Spaceborne Observations of Lightning NO2 in the Arctic
Zhang, Xin; A, Ronald van der; Ding, Jieying; Eskes, Henk; Geffen, Jos van; Yin, Yan; Anema, Juliëtte; Vagasky, Chris; L. Lapierre, Jeff; Kuang, Xiang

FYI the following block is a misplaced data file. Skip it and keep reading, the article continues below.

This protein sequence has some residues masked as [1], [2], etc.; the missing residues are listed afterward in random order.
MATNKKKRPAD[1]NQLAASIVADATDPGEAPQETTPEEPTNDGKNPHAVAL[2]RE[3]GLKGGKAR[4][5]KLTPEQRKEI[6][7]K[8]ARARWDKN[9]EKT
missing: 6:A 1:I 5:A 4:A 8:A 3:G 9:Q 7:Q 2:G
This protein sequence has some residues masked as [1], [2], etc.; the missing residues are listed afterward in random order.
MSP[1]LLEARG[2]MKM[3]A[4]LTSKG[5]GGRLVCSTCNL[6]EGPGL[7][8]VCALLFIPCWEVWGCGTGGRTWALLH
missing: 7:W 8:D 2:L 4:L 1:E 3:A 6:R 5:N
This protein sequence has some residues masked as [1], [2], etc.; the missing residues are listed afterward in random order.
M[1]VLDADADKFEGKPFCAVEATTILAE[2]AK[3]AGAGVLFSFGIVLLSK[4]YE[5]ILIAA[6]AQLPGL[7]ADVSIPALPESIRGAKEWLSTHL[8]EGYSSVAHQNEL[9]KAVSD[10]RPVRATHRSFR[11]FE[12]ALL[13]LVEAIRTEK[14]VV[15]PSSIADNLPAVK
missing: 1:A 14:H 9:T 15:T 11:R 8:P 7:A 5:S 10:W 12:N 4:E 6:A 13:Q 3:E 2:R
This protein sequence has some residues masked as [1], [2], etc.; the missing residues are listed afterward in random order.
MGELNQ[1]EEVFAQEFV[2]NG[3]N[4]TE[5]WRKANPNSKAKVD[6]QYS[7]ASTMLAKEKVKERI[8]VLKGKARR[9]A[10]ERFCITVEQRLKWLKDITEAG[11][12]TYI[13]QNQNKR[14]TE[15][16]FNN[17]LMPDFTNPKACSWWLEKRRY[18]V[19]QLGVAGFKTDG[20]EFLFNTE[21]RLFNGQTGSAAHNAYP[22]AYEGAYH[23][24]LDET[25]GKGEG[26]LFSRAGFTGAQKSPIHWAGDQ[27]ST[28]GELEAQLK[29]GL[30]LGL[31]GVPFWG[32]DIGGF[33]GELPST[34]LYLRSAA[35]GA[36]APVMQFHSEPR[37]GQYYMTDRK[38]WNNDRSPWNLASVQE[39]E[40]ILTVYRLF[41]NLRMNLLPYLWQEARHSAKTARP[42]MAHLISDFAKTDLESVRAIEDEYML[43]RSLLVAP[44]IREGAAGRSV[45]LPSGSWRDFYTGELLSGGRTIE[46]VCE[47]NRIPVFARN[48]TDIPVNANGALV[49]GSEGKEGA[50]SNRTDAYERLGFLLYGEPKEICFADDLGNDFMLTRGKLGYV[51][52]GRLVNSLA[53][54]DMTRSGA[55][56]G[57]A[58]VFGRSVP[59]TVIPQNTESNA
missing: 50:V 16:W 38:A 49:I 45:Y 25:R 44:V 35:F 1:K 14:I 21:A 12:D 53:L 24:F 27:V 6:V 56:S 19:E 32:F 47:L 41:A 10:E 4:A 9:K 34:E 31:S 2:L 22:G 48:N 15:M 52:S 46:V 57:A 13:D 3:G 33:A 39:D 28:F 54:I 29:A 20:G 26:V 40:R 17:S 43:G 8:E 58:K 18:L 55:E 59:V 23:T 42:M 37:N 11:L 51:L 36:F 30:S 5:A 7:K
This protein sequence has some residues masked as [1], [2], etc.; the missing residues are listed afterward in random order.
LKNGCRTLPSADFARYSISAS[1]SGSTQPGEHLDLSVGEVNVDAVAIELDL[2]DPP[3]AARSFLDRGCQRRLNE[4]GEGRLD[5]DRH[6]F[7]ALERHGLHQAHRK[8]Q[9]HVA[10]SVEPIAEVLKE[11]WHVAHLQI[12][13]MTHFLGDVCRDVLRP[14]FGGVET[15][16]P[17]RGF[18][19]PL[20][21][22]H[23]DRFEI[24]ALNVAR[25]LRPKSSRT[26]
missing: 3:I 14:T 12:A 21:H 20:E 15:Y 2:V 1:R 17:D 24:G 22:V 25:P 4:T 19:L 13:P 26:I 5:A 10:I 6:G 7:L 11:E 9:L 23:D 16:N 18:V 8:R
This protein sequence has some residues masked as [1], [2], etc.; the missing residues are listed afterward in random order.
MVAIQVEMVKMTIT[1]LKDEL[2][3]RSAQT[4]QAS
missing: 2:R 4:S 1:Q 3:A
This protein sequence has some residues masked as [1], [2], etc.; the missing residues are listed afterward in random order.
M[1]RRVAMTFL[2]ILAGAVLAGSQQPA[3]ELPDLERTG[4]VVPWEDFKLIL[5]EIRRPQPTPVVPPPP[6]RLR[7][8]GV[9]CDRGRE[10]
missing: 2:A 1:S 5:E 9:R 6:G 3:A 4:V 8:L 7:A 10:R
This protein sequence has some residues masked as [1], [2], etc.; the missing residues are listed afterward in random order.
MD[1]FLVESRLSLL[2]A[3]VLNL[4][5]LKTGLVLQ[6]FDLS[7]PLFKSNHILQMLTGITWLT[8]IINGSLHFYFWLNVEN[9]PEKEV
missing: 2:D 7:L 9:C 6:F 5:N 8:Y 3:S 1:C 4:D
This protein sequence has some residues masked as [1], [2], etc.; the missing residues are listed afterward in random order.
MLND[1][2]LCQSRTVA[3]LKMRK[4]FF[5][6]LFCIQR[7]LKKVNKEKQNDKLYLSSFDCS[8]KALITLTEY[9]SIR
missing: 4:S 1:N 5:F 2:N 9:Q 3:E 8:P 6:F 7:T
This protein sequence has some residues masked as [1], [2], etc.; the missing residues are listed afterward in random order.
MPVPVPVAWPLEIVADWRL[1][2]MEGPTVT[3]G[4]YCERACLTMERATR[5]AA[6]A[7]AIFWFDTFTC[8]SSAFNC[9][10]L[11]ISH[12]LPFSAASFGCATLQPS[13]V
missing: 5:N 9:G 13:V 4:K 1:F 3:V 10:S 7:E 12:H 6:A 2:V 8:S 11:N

The Arctic region is experiencing notable warming as well as more lightning. Lightning is the dominant source of upper tropospheric nitrogen oxides (NOx), which are precursors for ozone and hydroxyl radicals. In this study, we combine the nitrogen dioxide (NO2) observations from the TROPOspheric Monitoring Instrument (TROPOMI) with Vaisala Global Lightning Dataset 360 to evaluate lightning NO2 (LNO2) production in the Arctic. By analyzing consecutive TROPOMI NO2 observations, we determine the lifetime and production efficiency of LNO2 during the summers of 2019-2021. Our results show that the LNO2 production efficiency over the ocean is ∼6 times higher than over continental regions. Additionally, we find that a higher LNO2 production efficiency is often correlated with lower lightning rates. The summertime lightning NOx emission in the Arctic (north of 70° N) is estimated to be 219 ± 116 Mg of N, which is equal to 5% of anthropogenic NOx emissions. However, for the span of a few hours, the Arctic LNO2 density can even be comparable to anthropogenic NO2 emissions in the region. These new findings suggest that LNO2 can play an important role in the upper-troposphere/lower-stratosphere atmospheric chemical processes in the Arctic, particularly during the summer.